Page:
Red Cross In PNG Is Calling For More Efforts To Establish The Fate Of Those Who Disappeared During The Bougainville Crisis

Aligns with International Day of the Disappeared, to remember families and loved ones who are still missing because of conflict, disaster or migration

PORT MORESBY, Papua New Guinea (PNG Post-Courier, August 30, 2016) – The International Committee of the Red Cross in Port Moresby is calling for more effort to establish the fate of and whereabouts of people who disappeared during the Bougainville Crisis.

It made the call yesterday as PNG prepares to observe today, August 30, as the International Day of the Disappeared, to remember families and loved ones who are still missing because of conflict, disaster or migration.

Today also marks the 15th anniversary celebration of the Bougainville Peace Agreement.

A number of families still living with the disappearance of a loved one during the Crisis, that ended in 1998 runs into the hundreds and possibly thousands.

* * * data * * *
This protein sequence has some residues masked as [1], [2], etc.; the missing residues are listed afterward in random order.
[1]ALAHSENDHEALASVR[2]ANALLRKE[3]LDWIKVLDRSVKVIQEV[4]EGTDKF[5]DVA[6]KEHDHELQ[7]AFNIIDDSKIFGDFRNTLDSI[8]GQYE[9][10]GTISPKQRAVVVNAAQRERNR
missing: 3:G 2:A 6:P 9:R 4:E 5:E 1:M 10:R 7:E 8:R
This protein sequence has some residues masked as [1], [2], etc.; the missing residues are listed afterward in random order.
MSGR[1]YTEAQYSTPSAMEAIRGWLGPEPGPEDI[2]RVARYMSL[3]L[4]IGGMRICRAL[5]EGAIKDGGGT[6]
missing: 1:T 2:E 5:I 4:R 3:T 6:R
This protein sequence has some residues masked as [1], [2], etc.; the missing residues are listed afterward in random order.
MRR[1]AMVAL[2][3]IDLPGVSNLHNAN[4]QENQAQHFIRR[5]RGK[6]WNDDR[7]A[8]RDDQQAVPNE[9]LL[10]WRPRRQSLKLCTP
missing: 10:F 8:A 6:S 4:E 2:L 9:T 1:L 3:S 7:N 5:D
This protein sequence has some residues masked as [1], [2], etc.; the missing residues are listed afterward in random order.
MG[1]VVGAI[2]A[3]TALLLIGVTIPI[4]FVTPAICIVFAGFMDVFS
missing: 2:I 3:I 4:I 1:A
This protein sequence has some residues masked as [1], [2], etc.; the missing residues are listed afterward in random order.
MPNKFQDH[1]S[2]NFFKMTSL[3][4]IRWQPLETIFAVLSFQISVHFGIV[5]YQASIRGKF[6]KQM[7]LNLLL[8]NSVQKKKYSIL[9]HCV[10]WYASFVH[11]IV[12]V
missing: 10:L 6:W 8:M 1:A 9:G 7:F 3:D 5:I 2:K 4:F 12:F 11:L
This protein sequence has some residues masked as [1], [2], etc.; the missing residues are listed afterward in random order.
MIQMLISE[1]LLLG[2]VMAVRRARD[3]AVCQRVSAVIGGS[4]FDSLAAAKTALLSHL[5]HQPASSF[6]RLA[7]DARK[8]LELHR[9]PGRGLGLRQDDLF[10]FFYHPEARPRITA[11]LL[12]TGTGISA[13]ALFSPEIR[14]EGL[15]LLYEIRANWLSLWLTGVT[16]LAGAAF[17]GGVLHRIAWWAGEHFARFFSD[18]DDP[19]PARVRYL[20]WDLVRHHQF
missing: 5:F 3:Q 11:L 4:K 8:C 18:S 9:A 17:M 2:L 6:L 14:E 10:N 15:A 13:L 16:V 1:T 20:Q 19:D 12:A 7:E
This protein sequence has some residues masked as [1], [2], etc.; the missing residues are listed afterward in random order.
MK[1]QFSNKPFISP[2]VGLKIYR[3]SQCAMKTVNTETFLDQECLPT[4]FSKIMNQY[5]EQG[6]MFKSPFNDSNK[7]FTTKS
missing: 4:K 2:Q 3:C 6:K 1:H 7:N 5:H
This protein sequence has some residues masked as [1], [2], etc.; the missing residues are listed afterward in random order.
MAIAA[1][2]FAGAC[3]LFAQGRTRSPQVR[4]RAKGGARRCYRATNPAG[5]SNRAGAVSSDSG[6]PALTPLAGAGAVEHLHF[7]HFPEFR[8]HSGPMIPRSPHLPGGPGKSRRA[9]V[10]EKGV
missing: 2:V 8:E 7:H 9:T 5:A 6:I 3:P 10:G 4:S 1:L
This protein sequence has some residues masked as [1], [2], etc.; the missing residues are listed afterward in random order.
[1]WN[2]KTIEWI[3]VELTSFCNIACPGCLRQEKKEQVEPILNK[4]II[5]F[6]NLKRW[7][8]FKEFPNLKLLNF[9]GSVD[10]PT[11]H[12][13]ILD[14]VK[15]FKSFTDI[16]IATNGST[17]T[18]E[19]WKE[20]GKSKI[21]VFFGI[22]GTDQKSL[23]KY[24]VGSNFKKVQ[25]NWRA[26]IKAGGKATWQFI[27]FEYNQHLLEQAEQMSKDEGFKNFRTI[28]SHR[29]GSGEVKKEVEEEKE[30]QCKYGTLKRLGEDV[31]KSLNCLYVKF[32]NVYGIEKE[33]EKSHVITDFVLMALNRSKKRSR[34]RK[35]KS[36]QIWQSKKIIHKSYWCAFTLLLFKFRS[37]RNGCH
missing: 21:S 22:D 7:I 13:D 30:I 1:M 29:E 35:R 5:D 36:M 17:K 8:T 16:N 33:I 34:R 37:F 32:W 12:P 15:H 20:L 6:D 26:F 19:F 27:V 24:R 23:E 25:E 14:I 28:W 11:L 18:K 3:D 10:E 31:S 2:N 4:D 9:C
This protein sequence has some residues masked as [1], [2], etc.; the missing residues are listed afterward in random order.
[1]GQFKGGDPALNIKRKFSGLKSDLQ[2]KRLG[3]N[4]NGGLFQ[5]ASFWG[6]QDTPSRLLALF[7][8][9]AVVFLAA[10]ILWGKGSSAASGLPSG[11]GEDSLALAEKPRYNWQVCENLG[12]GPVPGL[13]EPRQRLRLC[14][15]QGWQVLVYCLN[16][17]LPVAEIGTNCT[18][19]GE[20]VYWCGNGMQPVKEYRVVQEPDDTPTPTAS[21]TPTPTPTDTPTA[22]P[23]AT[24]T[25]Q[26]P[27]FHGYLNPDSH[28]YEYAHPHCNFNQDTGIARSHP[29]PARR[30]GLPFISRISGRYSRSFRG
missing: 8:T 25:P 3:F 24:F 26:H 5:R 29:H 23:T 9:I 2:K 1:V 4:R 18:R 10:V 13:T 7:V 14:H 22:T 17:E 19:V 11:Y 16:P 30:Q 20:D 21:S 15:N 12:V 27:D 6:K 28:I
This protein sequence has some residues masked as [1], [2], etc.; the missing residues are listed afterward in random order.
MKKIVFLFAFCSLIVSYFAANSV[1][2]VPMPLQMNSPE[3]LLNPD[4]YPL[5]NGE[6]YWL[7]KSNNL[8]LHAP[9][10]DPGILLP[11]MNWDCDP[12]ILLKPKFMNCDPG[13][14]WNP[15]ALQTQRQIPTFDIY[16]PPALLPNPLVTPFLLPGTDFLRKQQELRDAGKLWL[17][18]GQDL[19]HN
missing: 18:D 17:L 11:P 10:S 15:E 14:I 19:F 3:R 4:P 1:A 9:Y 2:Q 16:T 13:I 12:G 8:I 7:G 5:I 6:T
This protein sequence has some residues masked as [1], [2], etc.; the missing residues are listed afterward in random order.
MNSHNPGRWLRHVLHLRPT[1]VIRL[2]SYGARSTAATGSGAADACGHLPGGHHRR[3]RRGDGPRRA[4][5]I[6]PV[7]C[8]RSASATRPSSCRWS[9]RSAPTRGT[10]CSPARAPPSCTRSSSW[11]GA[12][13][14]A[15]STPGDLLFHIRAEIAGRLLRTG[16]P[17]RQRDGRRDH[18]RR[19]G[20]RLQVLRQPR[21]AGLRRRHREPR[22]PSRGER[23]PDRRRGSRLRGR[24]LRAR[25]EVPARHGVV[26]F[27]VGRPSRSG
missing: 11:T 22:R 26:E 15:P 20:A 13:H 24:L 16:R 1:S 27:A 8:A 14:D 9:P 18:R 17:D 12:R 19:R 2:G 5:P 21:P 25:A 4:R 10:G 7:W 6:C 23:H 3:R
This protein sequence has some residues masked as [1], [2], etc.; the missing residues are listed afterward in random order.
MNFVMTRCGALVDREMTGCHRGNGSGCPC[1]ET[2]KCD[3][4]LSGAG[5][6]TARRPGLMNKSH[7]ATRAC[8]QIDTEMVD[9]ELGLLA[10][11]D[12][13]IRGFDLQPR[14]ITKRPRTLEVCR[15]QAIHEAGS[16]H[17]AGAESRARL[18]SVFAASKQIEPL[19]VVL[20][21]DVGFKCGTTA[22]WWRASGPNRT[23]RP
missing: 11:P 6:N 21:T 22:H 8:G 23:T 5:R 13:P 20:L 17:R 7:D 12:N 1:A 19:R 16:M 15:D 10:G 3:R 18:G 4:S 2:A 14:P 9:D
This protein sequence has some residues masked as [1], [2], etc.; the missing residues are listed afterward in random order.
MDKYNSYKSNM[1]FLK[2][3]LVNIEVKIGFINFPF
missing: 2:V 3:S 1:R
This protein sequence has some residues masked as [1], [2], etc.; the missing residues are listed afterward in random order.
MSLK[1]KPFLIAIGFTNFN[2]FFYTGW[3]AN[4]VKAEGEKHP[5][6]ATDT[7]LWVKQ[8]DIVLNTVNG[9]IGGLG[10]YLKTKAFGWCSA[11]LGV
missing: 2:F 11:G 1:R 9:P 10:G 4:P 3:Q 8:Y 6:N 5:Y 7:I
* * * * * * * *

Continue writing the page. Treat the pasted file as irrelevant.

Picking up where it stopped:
The obligation to provide information on the whereabouts of missing persons lies with authorities and all former parties to the conflict.

Head of ICRC office in Arawa, Fadi Farra, said disappearances in any conflict cause immense pain, as well as legal, economic and psychological problems.

“According to Bougainvillean tradition, it’s vital to be able to bury the deceased on their own land.

“But so many families on the island still don’t know what happened to their loved ones,” he said.

Commemorative events are planned in Arawa today, Buka tomorrow and Buin on September 1.

Chief Peter Garuai, chairman of the Davoru Besi Family Association, in Arawa said, “We’ve waited too long to give our loved ones a decent burial.” The people involved need to come forward, whether from the government, the PNG Defense Force or the BRA (Bougainville Revolutionary Army).”

The ICRC praised the progress the Autonomous Bougainville Government had made in addressing the issue, following its adoption of a policy on missing persons in 2014.

“We’re pleased that the ABG is taking the issue seriously,” said Farra.

“A Consultative Committee is meeting to consider establishing an Office of the Missing to deal with the question of missing persons,’’ he said.

PNG Post-Courier
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